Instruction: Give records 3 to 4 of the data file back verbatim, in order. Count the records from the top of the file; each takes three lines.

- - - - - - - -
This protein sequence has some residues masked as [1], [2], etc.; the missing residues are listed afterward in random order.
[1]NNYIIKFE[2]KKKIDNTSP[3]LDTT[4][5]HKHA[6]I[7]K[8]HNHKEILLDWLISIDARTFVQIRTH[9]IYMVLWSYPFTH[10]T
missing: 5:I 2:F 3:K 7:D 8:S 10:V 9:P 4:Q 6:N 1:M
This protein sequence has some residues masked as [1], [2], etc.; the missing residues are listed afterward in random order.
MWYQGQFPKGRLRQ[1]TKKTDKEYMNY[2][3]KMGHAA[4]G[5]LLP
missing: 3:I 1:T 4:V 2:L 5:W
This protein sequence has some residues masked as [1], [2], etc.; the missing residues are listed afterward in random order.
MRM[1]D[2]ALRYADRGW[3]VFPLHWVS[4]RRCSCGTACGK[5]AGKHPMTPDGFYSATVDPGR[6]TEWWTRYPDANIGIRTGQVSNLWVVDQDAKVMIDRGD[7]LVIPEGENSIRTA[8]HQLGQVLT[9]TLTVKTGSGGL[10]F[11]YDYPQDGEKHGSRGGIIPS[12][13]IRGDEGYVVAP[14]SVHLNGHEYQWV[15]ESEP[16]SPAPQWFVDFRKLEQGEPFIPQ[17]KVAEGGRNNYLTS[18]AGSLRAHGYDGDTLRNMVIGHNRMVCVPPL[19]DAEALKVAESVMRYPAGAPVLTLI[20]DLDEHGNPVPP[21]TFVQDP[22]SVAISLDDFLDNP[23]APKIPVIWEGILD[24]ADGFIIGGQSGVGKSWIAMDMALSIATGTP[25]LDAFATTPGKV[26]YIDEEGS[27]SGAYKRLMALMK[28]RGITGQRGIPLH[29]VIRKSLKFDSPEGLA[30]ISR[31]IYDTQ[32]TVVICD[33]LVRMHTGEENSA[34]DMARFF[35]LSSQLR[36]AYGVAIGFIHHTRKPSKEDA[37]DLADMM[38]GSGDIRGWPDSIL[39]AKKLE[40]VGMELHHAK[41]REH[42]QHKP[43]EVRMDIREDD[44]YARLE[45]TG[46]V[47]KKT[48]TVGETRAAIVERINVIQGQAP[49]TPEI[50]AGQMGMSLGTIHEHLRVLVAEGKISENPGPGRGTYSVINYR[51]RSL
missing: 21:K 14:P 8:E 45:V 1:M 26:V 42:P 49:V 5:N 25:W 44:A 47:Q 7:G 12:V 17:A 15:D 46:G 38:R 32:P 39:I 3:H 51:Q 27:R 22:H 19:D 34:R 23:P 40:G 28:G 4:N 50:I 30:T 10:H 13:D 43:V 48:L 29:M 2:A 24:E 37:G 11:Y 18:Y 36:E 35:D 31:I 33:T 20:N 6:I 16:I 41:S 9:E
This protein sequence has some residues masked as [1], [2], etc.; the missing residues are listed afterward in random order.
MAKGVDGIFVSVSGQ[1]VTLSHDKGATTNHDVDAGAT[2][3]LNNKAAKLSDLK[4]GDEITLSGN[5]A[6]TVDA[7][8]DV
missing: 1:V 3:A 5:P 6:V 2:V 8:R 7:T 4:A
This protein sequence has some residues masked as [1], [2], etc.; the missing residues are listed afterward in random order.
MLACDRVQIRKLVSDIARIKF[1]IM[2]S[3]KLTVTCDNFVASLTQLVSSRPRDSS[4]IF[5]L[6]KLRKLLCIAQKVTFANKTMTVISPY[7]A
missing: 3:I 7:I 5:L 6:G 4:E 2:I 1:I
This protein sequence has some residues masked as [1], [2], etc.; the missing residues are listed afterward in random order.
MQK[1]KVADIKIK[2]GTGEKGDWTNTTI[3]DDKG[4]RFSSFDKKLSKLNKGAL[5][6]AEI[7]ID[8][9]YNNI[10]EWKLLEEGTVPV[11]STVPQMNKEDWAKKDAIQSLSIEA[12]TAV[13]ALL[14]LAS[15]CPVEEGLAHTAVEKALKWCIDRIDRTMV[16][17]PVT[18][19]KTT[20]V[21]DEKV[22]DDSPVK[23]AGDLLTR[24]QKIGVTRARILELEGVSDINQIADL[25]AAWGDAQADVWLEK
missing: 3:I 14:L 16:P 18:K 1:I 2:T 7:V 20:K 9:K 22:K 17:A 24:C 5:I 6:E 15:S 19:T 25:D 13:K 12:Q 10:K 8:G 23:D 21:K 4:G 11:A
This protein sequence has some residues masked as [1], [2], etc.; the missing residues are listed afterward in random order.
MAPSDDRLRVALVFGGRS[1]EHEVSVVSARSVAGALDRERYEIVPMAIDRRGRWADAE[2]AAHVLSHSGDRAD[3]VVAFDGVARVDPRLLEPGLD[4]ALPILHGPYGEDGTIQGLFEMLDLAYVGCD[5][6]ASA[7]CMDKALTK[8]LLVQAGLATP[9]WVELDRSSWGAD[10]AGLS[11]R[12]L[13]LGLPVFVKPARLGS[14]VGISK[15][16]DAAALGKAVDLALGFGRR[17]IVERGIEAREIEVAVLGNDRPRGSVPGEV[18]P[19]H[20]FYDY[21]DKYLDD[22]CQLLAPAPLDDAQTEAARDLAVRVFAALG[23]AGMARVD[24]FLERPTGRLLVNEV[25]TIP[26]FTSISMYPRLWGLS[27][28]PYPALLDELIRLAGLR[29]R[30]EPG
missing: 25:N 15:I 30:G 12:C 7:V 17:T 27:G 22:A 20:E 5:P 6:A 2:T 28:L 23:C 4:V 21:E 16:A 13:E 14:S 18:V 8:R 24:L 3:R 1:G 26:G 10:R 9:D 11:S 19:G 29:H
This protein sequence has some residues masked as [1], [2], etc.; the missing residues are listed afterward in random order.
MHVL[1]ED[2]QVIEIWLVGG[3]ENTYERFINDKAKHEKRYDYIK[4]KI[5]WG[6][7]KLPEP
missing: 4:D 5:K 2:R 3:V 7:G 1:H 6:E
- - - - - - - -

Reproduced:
This protein sequence has some residues masked as [1], [2], etc.; the missing residues are listed afterward in random order.
MRM[1]D[2]ALRYADRGW[3]VFPLHWVS[4]RRCSCGTACGK[5]AGKHPMTPDGFYSATVDPGR[6]TEWWTRYPDANIGIRTGQVSNLWVVDQDAKVMIDRGD[7]LVIPEGENSIRTA[8]HQLGQVLT[9]TLTVKTGSGGL[10]F[11]YDYPQDGEKHGSRGGIIPS[12][13]IRGDEGYVVAP[14]SVHLNGHEYQWV[15]ESEP[16]SPAPQWFVDFRKLEQGEPFIPQ[17]KVAEGGRNNYLTS[18]AGSLRAHGYDGDTLRNMVIGHNRMVCVPPL[19]DAEALKVAESVMRYPAGAPVLTLI[20]DLDEHGNPVPP[21]TFVQDP[22]SVAISLDDFLDNP[23]APKIPVIWEGILD[24]ADGFIIGGQSGVGKSWIAMDMALSIATGTP[25]LDAFATTPGKV[26]YIDEEGS[27]SGAYKRLMALMK[28]RGITGQRGIPLH[29]VIRKSLKFDSPEGLA[30]ISR[31]IYDTQ[32]TVVICD[33]LVRMHTGEENSA[34]DMARFF[35]LSSQLR[36]AYGVAIGFIHHTRKPSKEDA[37]DLADMM[38]GSGDIRGWPDSIL[39]AKKLE[40]VGMELHHAK[41]REH[42]QHKP[43]EVRMDIREDD[44]YARLE[45]TG[46]V[47]KKT[48]TVGETRAAIVERINVIQGQAP[49]TPEI[50]AGQMGMSLGTIHEHLRVLVAEGKISENPGPGRGTYSVINYR[51]RSL
missing: 21:K 14:P 8:E 45:V 1:M 26:V 42:P 49:V 5:N 25:W 44:A 47:Q 7:G 12:V 17:A 15:D 46:G 38:R 32:P 39:I 3:H 51:Q 27:R 22:H 19:D 34:R 23:P 40:G 28:G 4:N 50:I 30:T 10:H 13:D 43:V 48:L 29:M 2:A 24:E 37:G 11:Y 18:Y 36:E 35:D 31:I 33:T 20:N 6:I 16:I 41:S 9:E
This protein sequence has some residues masked as [1], [2], etc.; the missing residues are listed afterward in random order.
MAKGVDGIFVSVSGQ[1]VTLSHDKGATTNHDVDAGAT[2][3]LNNKAAKLSDLK[4]GDEITLSGN[5]A[6]TVDA[7][8]DV
missing: 1:V 3:A 5:P 6:V 2:V 8:R 7:T 4:A